Ja’nell N. Ajani, cultural producer, curator and educator, shares five works of art that have helped her on her mission.
By Ja’nell N. Ajani, Photo by Kara Hawley
Curator and educator Ja’nell Ajani’s interests are wide and varied, but reading and art fuel her passions. A current UT Austin Ph.D. candidate, the Spelman College and NYU School of Social and Cultural Analysis graduate focuses her research on “the amorphous boundaries between art, commerce and historicizing artistic legacies, with an emphasis on Black and Brown artist estates.” She shares five works of art that have informed her life’s journey.
Wild Seed by Octavia Butler
The book Wild Seed by Octavia Butler has been in my collection for years. The main character, Anyanwu, is a shapeshifter. In the novel, she morphs into a leopard during one of her first transformations. I remember being enthralled by Anyanwu, as well as feeling a deep sense of kinship with her. Observing the strength and agility that leopards possess in the wild has often served as a sort of spiritual reminder throughout my life. While reading, I felt like I was Anyanwu because I knew that I, too, was a shapeshifter. Or at least knew that many times I have demonstrated being one within a spiritual context. What I mean specifically is that I have utilized my belief and faith in God many times as the only viable way to overcome personal life challenges that, quite honestly, I believe some people could never come back from.
“Versus Medici” (1982) by Jean-Michel Basquiat
I once heard the scholar Yasmin Ramirez say, “If [Basquiat] had only lived a little longer, I think he would have met a whole new generation of young people who had been exposed to something that would have embraced his multi-valiant sense of himself as a man of color of the world. The 1980s were really not ready for Jean.” I remember immediately thinking of Versus Medici. The painting, which stands seven feet in height and is executed on three conjoined canvases, showcases a valiant figure immersed in an array of brilliant colors. I believe it is an accurate description of Ramirez’s sentiments.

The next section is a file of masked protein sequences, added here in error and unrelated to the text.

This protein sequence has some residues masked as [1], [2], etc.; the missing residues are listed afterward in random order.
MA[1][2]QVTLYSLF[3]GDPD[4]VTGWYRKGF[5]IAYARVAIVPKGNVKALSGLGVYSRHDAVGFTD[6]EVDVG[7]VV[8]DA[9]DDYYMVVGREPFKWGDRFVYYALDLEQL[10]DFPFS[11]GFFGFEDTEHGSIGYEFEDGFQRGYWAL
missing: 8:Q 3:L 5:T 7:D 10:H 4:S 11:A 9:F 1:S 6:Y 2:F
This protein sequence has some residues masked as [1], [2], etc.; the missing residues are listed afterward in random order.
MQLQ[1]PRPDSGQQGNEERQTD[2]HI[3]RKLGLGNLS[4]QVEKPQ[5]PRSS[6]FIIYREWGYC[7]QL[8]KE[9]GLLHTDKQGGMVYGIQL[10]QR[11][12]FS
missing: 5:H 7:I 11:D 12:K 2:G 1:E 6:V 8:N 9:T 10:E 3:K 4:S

Get Out by Jordan Peele
In early 2019, I started to design a class entitled The Mind of Jordan Peele. It premiered at the University of Texas at Austin later that fall. Equally important to talking about Peele’s work is looking at the filmmaker from the perspective of a Black entrepreneur. Key and Peele and Get Out laid the groundwork for him to create Monkeypaw Productions and offer opportunities to other Black creatives. In my course, we look at other Black cultural producers, directors and writers who are generating ideas that are just as radical and innovative as Peele, like Issa Rae, Lena Waithe and Donald Glover. We pull from essays and stories by Toni Morrison, James Baldwin and Ta-Nehisi Coates to see how their works amplify or contrast Peele’s ideas.
The Living Blood by Tananarive Due
The day I found this book in the library was transformative. That haunting cover immediately caught my eye. It lowkey gave me Candyman vibes—terrifying! Another stand-out moment was reading the title of the book: The Living Blood. Although Due’s work is not exactly biblical in context, I remember thinking about the story of Jesus. Yet I quickly forgot about all these ideas once I started reading the book. At the time, I didn’t know who Tananarive Due was, but she instantly became one of my favorite authors. I thought it was so cool that Due had invented an entire plotline around a character named Jessica, her daughter Fana, and her husband, who is an African immortal named David. Later, I found out The Living Blood was part two of three in Due’s African Immortal series. I was hooked, and even though I had started the books out of order, I finished the entire series within about two weeks.
“Karen, Brooklyn, 1982” by Jamel Shabazz
This image gives me a sense of nostalgia, particularly when thinking about my own sister, Karen Alethea Rose. When I am invited to speak about my latest exhibition, Peace to the Queen: A Retrospective, which is interchangably inspired by Karen’s murder and Shabazz’s legendary photographic work in New York City, I show this image beside an actual image of my sister. You can immediately see the uncanny resemblance. My sister loved being fashionable and getting her hair and nails done every week. However, her outer beauty was truly overshadowed by her inner beauty and indomitable spirit. She was an incredible mother, sister, friend and daughter. My family and all her friends from our hometown still miss her so very much.